Quick Definitions of Knowledge Types
Explicit Knowledge: Knowledge that is easy to articulate, write down, and share.
Implicit Knowledge: The application of explicit knowledge. Skills that are transferable from one job to another are one example of implicit knowledge.
Tacit Knowledge: Knowledge gained from personal experience that is more difficult to express.
When you start Googling “Knowledge Management,” it’s easy to fall down the rabbit hole of literature written since the practice was developed in the early 90’s. With so many knowledge management experts, texts, and solutions available, as you get deeper into research, terms and jargon are often thrown around with the expectation that everyone knows what they mean.
In order to understand and develop a knowledge sharing strategy for your company, you first need to understand the different types of knowledge: explicit, implicit, and tacit. Because no matter how you characterize your organization’s knowledge, it all matters to the success and productivity of your team.
Tacit, Explicit, and Implicit Knowledge: What’s the Difference?
If you get into a conversation with a knowledge management expert, be prepared for exact definitions of characterizations of knowledge. So, while we truly believe it doesn’t matter what kind of knowledge you’re dealing with (it’s all valuable), let’s dive into the definitions of each:
Explicit knowledge is the most basic form of knowledge and is easy to pass along because it’s written down and accessible. When data is processed, organized, structured, and interpreted, the result is explicit knowledge. Explicit knowledge is easily articulated, recorded, communicated, and most importantly in the world of knowledge management, stored.
If you need an example of explicit knowledge, simply open your knowledge management platform and take a look around. Your company data sheets, white papers, research reports, etc. are all explicit company knowledge.
Implicit knowledge is the practical application of explicit knowledge. There are likely instances of implicit knowledge all around your organization. For example, consider asking a team member how to perform a task. This could spark a conversation about the range of options to perform the task, as well as the potential outcomes, leading to a thoughtful process to determine the best course of action. It is that team member’s implicit knowledge that educates the conversation of how to do something and what could happen. Additionally, best practices and skills that are transferable from job to job are examples of implicit knowledge.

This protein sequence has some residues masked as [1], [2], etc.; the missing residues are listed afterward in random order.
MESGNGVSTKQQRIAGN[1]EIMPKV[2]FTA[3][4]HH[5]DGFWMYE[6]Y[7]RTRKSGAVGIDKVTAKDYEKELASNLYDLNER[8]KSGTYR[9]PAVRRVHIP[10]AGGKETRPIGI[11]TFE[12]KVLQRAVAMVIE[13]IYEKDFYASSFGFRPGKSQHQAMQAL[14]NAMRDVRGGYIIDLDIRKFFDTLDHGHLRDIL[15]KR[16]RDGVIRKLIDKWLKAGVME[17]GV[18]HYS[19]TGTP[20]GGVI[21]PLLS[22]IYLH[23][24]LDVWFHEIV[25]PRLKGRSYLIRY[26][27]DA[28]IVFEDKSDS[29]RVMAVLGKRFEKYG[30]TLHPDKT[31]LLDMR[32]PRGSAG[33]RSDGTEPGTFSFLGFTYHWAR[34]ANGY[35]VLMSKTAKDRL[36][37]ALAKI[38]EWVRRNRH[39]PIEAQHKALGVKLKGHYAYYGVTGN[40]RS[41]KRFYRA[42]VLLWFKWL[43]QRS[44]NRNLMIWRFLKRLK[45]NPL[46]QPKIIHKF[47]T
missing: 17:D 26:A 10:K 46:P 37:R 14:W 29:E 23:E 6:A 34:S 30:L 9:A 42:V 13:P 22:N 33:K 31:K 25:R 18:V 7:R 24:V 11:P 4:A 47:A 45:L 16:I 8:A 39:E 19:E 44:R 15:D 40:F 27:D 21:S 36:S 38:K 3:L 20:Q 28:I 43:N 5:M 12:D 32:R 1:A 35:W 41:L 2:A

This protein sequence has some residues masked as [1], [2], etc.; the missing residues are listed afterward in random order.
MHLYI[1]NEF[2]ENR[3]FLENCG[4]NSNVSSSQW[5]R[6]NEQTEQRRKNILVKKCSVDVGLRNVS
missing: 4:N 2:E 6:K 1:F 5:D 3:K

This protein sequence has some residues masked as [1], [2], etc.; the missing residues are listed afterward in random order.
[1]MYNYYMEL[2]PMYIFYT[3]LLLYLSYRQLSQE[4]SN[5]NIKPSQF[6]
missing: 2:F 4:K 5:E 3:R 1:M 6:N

Tacit knowledge is the knowledge that we possess that is garnered from personal experience and context. It’s the information that, if asked, would be the most difficult to write down, articulate, or present in a tangible form.
As an example, think of learning how to make your grandmother’s famous recipes. Sure, she gave you the recipe card, but when you try it on your own you feel as if something is missing. After years of experience, she has learned the exact feel for the dough, or exactly how long something should be in the oven. It’s not something she can write down; she can just feel it.
In the workplace, tacit knowledge is the application of implicit knowledge that’s specific to your company. As employees move from job to job, the application of their implicit knowledge will change based on what’s unique about your business. An example of this is a sales rep who can not only give a great demo but has also learned specific buying signs while talking to prospects.
All Knowledge Is Valuable
In the end, no matter how company knowledge is defined, it all plays a vital role in the day-to-day operations of running an organization. However, in order to develop a successful knowledge sharing strategy, you have to understand how different types of knowledge are communicated and most effectively stored.
Most organizations misdiagnose a knowledge sharing problem at the implicit knowledge level and they build an intranet or deploy a file sharing solution in attempt to address their issues. However, these systems fall short when it comes to capturing the context and discussion around explicit knowledge because questions and discussion still have to take place in a siloed system. To ask questions and collaborate, teams still need to rely on chat, email, and shoulder taps – which are not recorded for everyone’s benefit.
This creates a gap in your organization’s ability to retain the tacit knowledge of your experts. As capturing tacit knowledge has become more important to organizations of all sizes, a new type of knowledge management technology has emerged, referred to as Knowledge Sharing Platforms. To learn more about this transition, read our eBook: Is Knowledge Management Dead?